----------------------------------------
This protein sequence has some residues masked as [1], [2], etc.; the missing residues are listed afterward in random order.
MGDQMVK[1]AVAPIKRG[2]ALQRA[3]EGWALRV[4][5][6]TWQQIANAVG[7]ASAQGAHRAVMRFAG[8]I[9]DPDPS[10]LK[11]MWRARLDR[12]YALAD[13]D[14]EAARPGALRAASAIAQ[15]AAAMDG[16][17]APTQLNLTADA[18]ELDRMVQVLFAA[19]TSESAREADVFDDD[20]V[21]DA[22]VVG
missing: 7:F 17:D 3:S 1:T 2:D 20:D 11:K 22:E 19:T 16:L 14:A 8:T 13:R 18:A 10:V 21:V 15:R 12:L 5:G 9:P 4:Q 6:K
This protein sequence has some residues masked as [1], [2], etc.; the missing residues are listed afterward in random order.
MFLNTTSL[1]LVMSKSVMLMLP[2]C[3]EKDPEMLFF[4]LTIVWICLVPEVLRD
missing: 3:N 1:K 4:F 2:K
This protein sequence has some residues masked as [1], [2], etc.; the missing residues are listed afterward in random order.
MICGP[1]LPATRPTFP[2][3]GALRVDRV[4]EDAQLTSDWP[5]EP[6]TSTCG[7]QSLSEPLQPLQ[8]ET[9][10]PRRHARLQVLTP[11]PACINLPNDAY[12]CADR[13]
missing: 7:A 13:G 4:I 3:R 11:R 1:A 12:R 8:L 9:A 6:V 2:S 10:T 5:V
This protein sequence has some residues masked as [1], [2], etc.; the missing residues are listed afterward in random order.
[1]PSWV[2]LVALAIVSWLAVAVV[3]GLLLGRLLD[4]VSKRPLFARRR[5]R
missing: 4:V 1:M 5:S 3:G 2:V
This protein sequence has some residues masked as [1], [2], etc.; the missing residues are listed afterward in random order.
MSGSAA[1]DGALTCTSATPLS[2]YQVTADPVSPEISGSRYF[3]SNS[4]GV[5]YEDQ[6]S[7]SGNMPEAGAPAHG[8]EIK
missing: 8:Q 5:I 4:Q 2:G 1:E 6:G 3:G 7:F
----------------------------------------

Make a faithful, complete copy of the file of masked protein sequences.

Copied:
This protein sequence has some residues masked as [1], [2], etc.; the missing residues are listed afterward in random order.
MGDQMVK[1]AVAPIKRG[2]ALQRA[3]EGWALRV[4][5][6]TWQQIANAVG[7]ASAQGAHRAVMRFAG[8]I[9]DPDPS[10]LK[11]MWRARLDR[12]YALAD[13]D[14]EAARPGALRAASAIAQ[15]AAAMDG[16][17]APTQLNLTADA[18]ELDRMVQVLFAA[19]TSESAREADVFDDD[20]V[21]DA[22]VVG
missing: 7:F 17:D 3:S 1:T 2:D 20:D 11:K 22:E 19:T 16:L 14:A 8:T 13:R 18:A 10:V 21:V 15:R 12:L 5:G 9:P 4:Q 6:K
This protein sequence has some residues masked as [1], [2], etc.; the missing residues are listed afterward in random order.
MFLNTTSL[1]LVMSKSVMLMLP[2]C[3]EKDPEMLFF[4]LTIVWICLVPEVLRD
missing: 3:N 1:K 4:F 2:K
This protein sequence has some residues masked as [1], [2], etc.; the missing residues are listed afterward in random order.
MICGP[1]LPATRPTFP[2][3]GALRVDRV[4]EDAQLTSDWP[5]EP[6]TSTCG[7]QSLSEPLQPLQ[8]ET[9][10]PRRHARLQVLTP[11]PACINLPNDAY[12]CADR[13]
missing: 7:A 13:G 4:I 3:R 11:R 1:A 12:R 8:L 9:A 6:V 2:S 10:T 5:V
This protein sequence has some residues masked as [1], [2], etc.; the missing residues are listed afterward in random order.
[1]PSWV[2]LVALAIVSWLAVAVV[3]GLLLGRLLD[4]VSKRPLFARRR[5]R
missing: 4:V 1:M 5:S 3:G 2:V
This protein sequence has some residues masked as [1], [2], etc.; the missing residues are listed afterward in random order.
MSGSAA[1]DGALTCTSATPLS[2]YQVTADPVSPEISGSRYF[3]SNS[4]GV[5]YEDQ[6]S[7]SGNMPEAGAPAHG[8]EIK
missing: 8:Q 5:I 4:Q 2:G 1:E 6:G 3:G 7:F